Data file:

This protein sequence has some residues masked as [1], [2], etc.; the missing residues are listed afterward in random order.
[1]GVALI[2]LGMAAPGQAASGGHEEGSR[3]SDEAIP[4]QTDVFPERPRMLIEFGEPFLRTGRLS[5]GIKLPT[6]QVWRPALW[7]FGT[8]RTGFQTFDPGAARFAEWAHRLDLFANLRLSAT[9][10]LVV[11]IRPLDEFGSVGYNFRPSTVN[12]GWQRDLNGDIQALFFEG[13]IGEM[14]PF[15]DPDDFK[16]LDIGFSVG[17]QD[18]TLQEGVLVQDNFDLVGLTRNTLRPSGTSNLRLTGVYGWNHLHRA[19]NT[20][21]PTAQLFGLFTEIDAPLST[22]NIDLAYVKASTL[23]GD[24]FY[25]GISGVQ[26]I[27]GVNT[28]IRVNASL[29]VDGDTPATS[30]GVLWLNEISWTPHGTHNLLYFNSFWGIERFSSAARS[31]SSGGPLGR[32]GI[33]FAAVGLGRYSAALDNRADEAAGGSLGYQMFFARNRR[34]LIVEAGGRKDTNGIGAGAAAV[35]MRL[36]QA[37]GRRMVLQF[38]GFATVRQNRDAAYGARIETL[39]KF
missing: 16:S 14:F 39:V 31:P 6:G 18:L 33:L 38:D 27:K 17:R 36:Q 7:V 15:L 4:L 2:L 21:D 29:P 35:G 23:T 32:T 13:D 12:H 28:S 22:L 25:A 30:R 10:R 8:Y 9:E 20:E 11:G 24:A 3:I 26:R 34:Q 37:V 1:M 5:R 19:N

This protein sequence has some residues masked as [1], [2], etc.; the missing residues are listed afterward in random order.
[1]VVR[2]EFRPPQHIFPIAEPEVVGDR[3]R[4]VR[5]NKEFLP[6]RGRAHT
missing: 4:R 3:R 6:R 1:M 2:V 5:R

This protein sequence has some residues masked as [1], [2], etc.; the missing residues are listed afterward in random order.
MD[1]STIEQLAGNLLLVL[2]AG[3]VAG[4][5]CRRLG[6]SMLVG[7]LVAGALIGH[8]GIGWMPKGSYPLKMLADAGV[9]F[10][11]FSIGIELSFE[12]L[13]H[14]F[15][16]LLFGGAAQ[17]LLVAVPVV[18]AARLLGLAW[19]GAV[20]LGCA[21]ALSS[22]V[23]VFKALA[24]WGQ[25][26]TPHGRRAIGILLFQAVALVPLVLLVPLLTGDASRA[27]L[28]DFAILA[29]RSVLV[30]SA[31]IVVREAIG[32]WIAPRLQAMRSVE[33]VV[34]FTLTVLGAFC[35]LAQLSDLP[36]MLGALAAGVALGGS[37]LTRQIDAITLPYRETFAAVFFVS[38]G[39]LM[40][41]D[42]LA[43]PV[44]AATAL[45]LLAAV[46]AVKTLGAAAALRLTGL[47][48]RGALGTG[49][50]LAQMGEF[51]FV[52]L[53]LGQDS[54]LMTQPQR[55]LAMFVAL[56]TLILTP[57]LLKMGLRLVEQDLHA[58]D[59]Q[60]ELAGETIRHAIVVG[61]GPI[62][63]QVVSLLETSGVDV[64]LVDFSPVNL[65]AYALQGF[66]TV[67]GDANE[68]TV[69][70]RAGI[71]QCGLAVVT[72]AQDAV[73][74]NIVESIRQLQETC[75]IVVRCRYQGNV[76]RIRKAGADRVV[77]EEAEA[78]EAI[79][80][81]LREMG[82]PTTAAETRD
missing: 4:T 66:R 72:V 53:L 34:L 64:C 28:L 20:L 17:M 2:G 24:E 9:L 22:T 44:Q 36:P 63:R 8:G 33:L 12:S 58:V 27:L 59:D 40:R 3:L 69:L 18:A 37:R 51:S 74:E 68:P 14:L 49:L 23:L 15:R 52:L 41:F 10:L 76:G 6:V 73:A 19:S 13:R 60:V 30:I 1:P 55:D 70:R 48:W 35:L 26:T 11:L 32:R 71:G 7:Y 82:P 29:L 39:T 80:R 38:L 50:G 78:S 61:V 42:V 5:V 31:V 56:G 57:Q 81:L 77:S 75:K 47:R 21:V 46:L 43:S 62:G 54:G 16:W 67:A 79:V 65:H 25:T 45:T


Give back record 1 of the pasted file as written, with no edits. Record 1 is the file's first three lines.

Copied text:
This protein sequence has some residues masked as [1], [2], etc.; the missing residues are listed afterward in random order.
[1]GVALI[2]LGMAAPGQAASGGHEEGSR[3]SDEAIP[4]QTDVFPERPRMLIEFGEPFLRTGRLS[5]GIKLPT[6]QVWRPALW[7]FGT[8]RTGFQTFDPGAARFAEWAHRLDLFANLRLSAT[9][10]LVV[11]IRPLDEFGSVGYNFRPSTVN[12]GWQRDLNGDIQALFFEG[13]IGEM[14]PF[15]DPDDFK[16]LDIGFSVG[17]QD[18]TLQEGVLVQDNFDLVGLTRNTLRPSGTSNLRLTGVYGWNHLHRA[19]NT[20][21]PTAQLFGLFTEIDAPLST[22]NIDLAYVKASTL[23]GD[24]FY[25]GISGVQ[26]I[27]GVNT[28]IRVNASL[29]VDGDTPATS[30]GVLWLNEISWTPHGTHNLLYFNSFWGIERFSSAARS[31]SSGGPLGR[32]GI[33]FAAVGLGRYSAALDNRADEAAGGSLGYQMFFARNRR[34]LIVEAGGRKDTNGIGAGAAAV[35]MRL[36]QA[37]GRRMVLQF[38]GFATVRQNRDAAYGARIETL[39]KF
missing: 16:S 14:F 39:V 31:P 6:G 18:L 33:L 38:D 27:K 17:R 36:Q 7:V 15:L 4:L 2:L 21:D 29:P 35:G 23:T 32:T 13:D 12:H 28:S 22:L 25:A 30:R 10:R 8:Y 9:E 20:E 11:G 24:A 3:I 26:R 34:Q 37:V 1:M 5:R 19:N